Guest post by Nadia Ramoul
Recently my Twitter feed has been awash with the concept of FOMO – that’s Fear Of Missing Out – leading to an addiction to social media.
Reports abound of students feeling symptoms akin to nicotine withdrawal when separated from their beloved Facebook accounts for under 24 hours and a profound inability not to tweet an Instagrammed, lo-fi photo of their lunch complete with pretentious recipe. Maybe not that last point but you know where I’m heading with this.
As someone who works in this field and thus spends the majority of the day on social networks, I confess: I can’t abide Facebook.
Despite being previously omnipresent on the blue monster, I’ve taken to shunning it, my gut swimming with heavy dread whenever I am notified of something happening on there. Where before it had been useful in keeping contact with otherwise estranged friends, it also tapped into the bleak little inner-child bit of me that was almost perversely voyeuristic while petrified of being perceived as a dullard. Ew. Pathetic, right?
This soon passed however to give way to something else. FOMO (defined as “the uneasy and sometimes all-consuming feeling that you’re missing out — that your peers are doing, in the know about, or in possession of more or something better than you.”) didn’t seem to have me fully in its clutches. Something else created my unease: the wash of information from the painfully mundane to the nauseatingly personal that flooded my feed was a bit much, overwhelming even. Yet I, as many of us do, gobbled up more and more until I was brimming over with useless tidbits and baby photos.
This feeling gradually shifted but stayed in essence as my ‘it’s complicated (geddit? eh? EH?) relationship with Facebook withered. I started to hide people from my news feed, max out my privacy, go on brazen deleting sprees and block everybody from reviled exes to people who had once possibly looked at me funny at a party two years ago. The idea that people could have a peek into my life when I was going out of my way to avoid peeking into theirs bothered me.
I’m not joking. I went from breezily not caring what others are doing to actively avoiding it. This continued until my feed consisted of the updates of approximately 30 people, most of whom I would see regularly anyway, thus negating the point of it in the first place. Being unaware of the lives of others and them being unaware of mine as in those beautiful days Before Facebook gave me a palpable sense of relief. Maybe this is the other side of FOMO?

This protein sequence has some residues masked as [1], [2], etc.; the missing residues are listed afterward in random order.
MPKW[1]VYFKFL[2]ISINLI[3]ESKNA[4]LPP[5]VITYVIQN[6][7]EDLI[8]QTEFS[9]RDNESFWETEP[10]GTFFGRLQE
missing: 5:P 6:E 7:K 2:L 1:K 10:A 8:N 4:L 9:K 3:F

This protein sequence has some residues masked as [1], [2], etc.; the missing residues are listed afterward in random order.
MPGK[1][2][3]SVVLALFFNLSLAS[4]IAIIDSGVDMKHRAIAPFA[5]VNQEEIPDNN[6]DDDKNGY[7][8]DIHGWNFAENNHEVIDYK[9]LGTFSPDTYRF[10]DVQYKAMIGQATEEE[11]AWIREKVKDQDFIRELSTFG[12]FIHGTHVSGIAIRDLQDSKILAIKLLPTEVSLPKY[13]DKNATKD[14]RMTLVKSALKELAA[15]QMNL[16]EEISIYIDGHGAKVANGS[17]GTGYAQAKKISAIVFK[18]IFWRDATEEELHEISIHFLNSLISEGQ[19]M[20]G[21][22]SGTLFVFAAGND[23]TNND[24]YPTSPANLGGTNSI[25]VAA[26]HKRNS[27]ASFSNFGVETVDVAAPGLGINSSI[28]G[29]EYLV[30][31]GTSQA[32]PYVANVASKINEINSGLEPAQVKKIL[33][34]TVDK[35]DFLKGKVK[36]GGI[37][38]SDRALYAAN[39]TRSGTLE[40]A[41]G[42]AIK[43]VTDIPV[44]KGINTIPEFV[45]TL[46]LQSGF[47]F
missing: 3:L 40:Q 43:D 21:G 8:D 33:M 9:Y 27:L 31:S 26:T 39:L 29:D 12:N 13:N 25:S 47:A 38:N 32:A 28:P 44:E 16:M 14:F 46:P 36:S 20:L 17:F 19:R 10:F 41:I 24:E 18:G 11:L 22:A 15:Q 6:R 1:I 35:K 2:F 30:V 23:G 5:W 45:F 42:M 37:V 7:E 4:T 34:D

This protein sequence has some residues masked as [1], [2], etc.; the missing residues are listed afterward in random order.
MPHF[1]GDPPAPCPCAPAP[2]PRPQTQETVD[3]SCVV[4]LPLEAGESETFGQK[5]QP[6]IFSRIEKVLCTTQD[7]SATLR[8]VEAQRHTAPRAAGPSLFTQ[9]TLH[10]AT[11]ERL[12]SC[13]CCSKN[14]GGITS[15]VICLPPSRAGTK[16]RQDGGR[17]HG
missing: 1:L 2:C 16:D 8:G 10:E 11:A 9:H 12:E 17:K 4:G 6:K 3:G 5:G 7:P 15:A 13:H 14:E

This isn’t to say the news feed is the downfall of civilization (or perhaps it is?) but many studies have shown the very real varieties of stress that this oversharing brings. Facebook is like a sleazy guy at a bar that knows way too much about you while trying to sell his snake-oil. He might be clever and vaguely harmless but he’s underhand, he sniffs around your circle all night until you’ve had a drink or two and feel charitable enough to let him speak a while. Like a bad stink he then looms everywhere, over every interaction his watchful eyes float, not entirely menacing, just very insistent, very serene, taking it all in.
If I take another dip into my feed, I see the enjoyment of ignorance too has a name, JOMO. (Joy of Missing Out. Clever, no?) coined by blogger Anil Dash. In this blog he celebrates being at peace with being offline and not checking a social network every two minutes. It’s really struck a chord with folk like me who are starting to believe Facebook ignorance can be bliss.
Now, crazy as it sounds, notifications send teeny shivers down my spine if anyone from my various blacklists dares to intrude in my self-imposed bubble with invitations (the gall!) or enquiries into how I’m doing (bastards!) As a result, my forays on the site in a personal capacity are becoming infrequent, sticking mainly to the cheerful partial anonymity of Twitter and the odd message to contact old friends.
While Facebook is an all-encompassing greasy monster that could drag up the most feeble minutiae of my past in a second, Twitter is more like a big conversation that can be dipped in and out of at will, just throwing in your two cents rather than your life story complete with photographic evidence on a convenient timeline.
We’ve maybe shared too much and are stepping back to take stock. As Facebook’s popularity begins to gradually dwindle and sites like Instagram and Pinterest take over, sharing of inspiration and information are coming more to the fore, rather than oblique bitchy remarks and pictures of other peoples’ kids.